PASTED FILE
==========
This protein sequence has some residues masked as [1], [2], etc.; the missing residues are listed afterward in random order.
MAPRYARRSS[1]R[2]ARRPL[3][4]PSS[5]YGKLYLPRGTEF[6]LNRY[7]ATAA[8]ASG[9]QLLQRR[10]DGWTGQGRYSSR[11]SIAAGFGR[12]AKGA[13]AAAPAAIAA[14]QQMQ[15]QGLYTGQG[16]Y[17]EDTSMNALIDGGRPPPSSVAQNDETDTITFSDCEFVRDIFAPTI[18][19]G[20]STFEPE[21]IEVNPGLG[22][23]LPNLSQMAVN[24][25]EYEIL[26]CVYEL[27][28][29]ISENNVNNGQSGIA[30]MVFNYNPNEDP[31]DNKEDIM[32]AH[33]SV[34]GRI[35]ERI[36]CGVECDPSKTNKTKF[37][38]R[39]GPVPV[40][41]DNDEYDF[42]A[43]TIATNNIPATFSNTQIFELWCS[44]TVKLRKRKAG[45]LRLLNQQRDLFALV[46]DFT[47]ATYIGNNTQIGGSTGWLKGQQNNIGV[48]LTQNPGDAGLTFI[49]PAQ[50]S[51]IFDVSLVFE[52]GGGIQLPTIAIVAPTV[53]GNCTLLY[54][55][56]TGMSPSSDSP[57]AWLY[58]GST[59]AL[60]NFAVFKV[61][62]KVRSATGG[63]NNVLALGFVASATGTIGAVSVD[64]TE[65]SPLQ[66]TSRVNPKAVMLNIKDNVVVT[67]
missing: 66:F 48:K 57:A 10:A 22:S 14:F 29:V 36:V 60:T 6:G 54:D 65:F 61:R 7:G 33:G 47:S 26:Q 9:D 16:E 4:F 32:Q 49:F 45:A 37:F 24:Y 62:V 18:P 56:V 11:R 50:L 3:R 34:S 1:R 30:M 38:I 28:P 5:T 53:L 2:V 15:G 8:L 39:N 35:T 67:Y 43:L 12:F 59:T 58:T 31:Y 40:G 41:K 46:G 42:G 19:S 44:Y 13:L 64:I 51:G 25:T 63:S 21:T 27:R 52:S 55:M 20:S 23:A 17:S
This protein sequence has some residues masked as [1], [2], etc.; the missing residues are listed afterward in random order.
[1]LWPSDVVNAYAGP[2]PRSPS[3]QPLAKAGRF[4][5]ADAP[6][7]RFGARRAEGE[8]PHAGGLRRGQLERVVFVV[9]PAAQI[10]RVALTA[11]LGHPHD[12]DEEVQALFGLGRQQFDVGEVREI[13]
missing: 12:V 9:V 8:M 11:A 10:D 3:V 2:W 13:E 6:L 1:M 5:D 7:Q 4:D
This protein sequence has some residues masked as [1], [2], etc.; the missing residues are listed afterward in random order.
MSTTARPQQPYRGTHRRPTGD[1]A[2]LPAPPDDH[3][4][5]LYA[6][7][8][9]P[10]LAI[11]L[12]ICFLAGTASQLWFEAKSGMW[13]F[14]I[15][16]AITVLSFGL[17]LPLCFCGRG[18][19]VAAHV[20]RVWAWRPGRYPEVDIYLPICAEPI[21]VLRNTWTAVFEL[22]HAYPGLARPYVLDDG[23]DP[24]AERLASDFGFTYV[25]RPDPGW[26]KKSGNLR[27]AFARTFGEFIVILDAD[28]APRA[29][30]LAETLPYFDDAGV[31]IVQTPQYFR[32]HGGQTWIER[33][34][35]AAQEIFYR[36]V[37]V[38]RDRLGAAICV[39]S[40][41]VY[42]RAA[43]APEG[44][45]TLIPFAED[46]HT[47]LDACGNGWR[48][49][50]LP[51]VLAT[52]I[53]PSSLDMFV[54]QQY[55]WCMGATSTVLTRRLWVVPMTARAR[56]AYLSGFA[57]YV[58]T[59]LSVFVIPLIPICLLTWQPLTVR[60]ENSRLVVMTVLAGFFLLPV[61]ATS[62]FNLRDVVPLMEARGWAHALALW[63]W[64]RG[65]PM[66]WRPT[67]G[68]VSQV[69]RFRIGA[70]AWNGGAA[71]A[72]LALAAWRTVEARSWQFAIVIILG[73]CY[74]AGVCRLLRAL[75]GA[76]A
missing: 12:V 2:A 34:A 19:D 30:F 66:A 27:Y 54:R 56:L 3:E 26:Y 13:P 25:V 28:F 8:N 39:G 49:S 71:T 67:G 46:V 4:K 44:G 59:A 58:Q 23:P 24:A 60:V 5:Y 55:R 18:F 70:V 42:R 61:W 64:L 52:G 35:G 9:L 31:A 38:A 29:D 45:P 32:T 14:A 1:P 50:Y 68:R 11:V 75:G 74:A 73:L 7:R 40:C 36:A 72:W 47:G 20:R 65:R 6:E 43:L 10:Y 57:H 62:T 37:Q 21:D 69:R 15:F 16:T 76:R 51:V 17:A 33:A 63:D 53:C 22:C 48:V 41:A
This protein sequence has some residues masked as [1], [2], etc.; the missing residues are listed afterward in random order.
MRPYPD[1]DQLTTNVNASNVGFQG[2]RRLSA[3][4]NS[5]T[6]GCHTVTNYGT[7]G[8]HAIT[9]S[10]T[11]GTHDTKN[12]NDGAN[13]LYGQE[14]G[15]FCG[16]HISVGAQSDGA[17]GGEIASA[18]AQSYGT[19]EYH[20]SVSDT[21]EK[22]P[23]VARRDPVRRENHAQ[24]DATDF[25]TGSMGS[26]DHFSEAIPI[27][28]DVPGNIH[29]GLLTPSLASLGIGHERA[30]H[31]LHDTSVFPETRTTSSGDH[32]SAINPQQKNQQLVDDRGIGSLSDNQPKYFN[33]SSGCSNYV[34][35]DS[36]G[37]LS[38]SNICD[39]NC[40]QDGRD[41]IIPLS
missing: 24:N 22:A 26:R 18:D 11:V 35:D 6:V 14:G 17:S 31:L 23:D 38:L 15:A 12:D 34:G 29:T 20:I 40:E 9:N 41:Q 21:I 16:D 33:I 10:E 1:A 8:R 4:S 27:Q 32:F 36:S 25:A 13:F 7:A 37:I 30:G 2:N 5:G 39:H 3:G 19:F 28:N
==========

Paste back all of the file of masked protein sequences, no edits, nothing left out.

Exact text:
This protein sequence has some residues masked as [1], [2], etc.; the missing residues are listed afterward in random order.
MAPRYARRSS[1]R[2]ARRPL[3][4]PSS[5]YGKLYLPRGTEF[6]LNRY[7]ATAA[8]ASG[9]QLLQRR[10]DGWTGQGRYSSR[11]SIAAGFGR[12]AKGA[13]AAAPAAIAA[14]QQMQ[15]QGLYTGQG[16]Y[17]EDTSMNALIDGGRPPPSSVAQNDETDTITFSDCEFVRDIFAPTI[18][19]G[20]STFEPE[21]IEVNPGLG[22][23]LPNLSQMAVN[24][25]EYEIL[26]CVYEL[27][28][29]ISENNVNNGQSGIA[30]MVFNYNPNEDP[31]DNKEDIM[32]AH[33]SV[34]GRI[35]ERI[36]CGVECDPSKTNKTKF[37][38]R[39]GPVPV[40][41]DNDEYDF[42]A[43]TIATNNIPATFSNTQIFELWCS[44]TVKLRKRKAG[45]LRLLNQQRDLFALV[46]DFT[47]ATYIGNNTQIGGSTGWLKGQQNNIGV[48]LTQNPGDAGLTFI[49]PAQ[50]S[51]IFDVSLVFE[52]GGGIQLPTIAIVAPTV[53]GNCTLLY[54][55][56]TGMSPSSDSP[57]AWLY[58]GST[59]AL[60]NFAVFKV[61][62]KVRSATGG[63]NNVLALGFVASATGTIGAVSVD[64]TE[65]SPLQ[66]TSRVNPKAVMLNIKDNVVVT[67]
missing: 66:F 48:K 57:A 10:A 22:S 14:F 29:V 36:V 60:T 6:G 54:D 65:F 61:R 7:G 33:G 47:S 26:Q 9:D 16:E 4:F 32:Q 49:F 45:A 37:F 24:Y 62:V 18:P 56:V 11:R 50:L 3:R 34:S 1:R 30:M 38:I 28:P 5:T 53:L 2:V 15:G 8:L 39:N 35:T 67:Y 43:L 12:F 59:T 58:T 31:Y 40:G 41:K 46:G 42:G 19:S 44:Y 13:L 64:I 51:G 25:T 63:S 21:T 27:R 52:S 55:M 20:S 23:A 17:S
This protein sequence has some residues masked as [1], [2], etc.; the missing residues are listed afterward in random order.
[1]LWPSDVVNAYAGP[2]PRSPS[3]QPLAKAGRF[4][5]ADAP[6][7]RFGARRAEGE[8]PHAGGLRRGQLERVVFVV[9]PAAQI[10]RVALTA[11]LGHPHD[12]DEEVQALFGLGRQQFDVGEVREI[13]
missing: 12:V 9:V 8:M 11:A 10:D 3:V 2:W 13:E 6:L 1:M 5:D 7:Q 4:D
This protein sequence has some residues masked as [1], [2], etc.; the missing residues are listed afterward in random order.
MSTTARPQQPYRGTHRRPTGD[1]A[2]LPAPPDDH[3][4][5]LYA[6][7][8][9]P[10]LAI[11]L[12]ICFLAGTASQLWFEAKSGMW[13]F[14]I[15][16]AITVLSFGL[17]LPLCFCGRG[18][19]VAAHV[20]RVWAWRPGRYPEVDIYLPICAEPI[21]VLRNTWTAVFEL[22]HAYPGLARPYVLDDG[23]DP[24]AERLASDFGFTYV[25]RPDPGW[26]KKSGNLR[27]AFARTFGEFIVILDAD[28]APRA[29][30]LAETLPYFDDAGV[31]IVQTPQYFR[32]HGGQTWIER[33][34][35]AAQEIFYR[36]V[37]V[38]RDRLGAAICV[39]S[40][41]VY[42]RAA[43]APEG[44][45]TLIPFAED[46]HT[47]LDACGNGWR[48][49][50]LP[51]VLAT[52]I[53]PSSLDMFV[54]QQY[55]WCMGATSTVLTRRLWVVPMTARAR[56]AYLSGFA[57]YV[58]T[59]LSVFVIPLIPICLLTWQPLTVR[60]ENSRLVVMTVLAGFFLLPV[61]ATS[62]FNLRDVVPLMEARGWAHALALW[63]W[64]RG[65]PM[66]WRPT[67]G[68]VSQV[69]RFRIGA[70]AWNGGAA[71]A[72]LALAAWRTVEARSWQFAIVIILG[73]CY[74]AGVCRLLRAL[75]GA[76]A
missing: 12:V 2:A 34:A 19:D 30:F 66:A 27:Y 54:R 56:L 3:E 26:Y 13:P 25:V 28:F 8:N 39:G 49:S 71:T 67:G 46:V 4:K 44:G 59:A 58:Q 23:P 24:A 60:V 5:Y 55:R 18:F 70:V 42:R 61:W 64:L 52:G 35:G 9:L 31:A 38:A 29:D 45:P 32:T 14:A 1:P 50:Y 68:R 11:V 75:G 74:A 73:L 7:R 40:C 36:A 72:W 47:G 20:R 65:R 6:E 43:L 10:Y 57:H 62:T 37:Q 21:D 69:R 15:F 16:T 76:R 51:V 17:A 33:A 63:D 53:C 22:C 48:V 41:A
This protein sequence has some residues masked as [1], [2], etc.; the missing residues are listed afterward in random order.
MRPYPD[1]DQLTTNVNASNVGFQG[2]RRLSA[3][4]NS[5]T[6]GCHTVTNYGT[7]G[8]HAIT[9]S[10]T[11]GTHDTKN[12]NDGAN[13]LYGQE[14]G[15]FCG[16]HISVGAQSDGA[17]GGEIASA[18]AQSYGT[19]EYH[20]SVSDT[21]EK[22]P[23]VARRDPVRRENHAQ[24]DATDF[25]TGSMGS[26]DHFSEAIPI[27][28]DVPGNIH[29]GLLTPSLASLGIGHERA[30]H[31]LHDTSVFPETRTTSSGDH[32]SAINPQQKNQQLVDDRGIGSLSDNQPKYFN[33]SSGCSNYV[34][35]DS[36]G[37]LS[38]SNICD[39]NC[40]QDGRD[41]IIPLS
missing: 24:N 22:A 26:R 18:D 11:V 35:D 6:V 14:G 17:S 31:L 23:D 38:L 15:A 12:D 34:G 29:T 20:I 40:E 9:N 41:Q 21:I 16:D 33:I 10:E 1:A 8:R 4:S 27:Q 32:F 36:S 25:A 13:F 7:A 37:I 30:G 2:N 5:G 39:H 3:G 19:F 28:N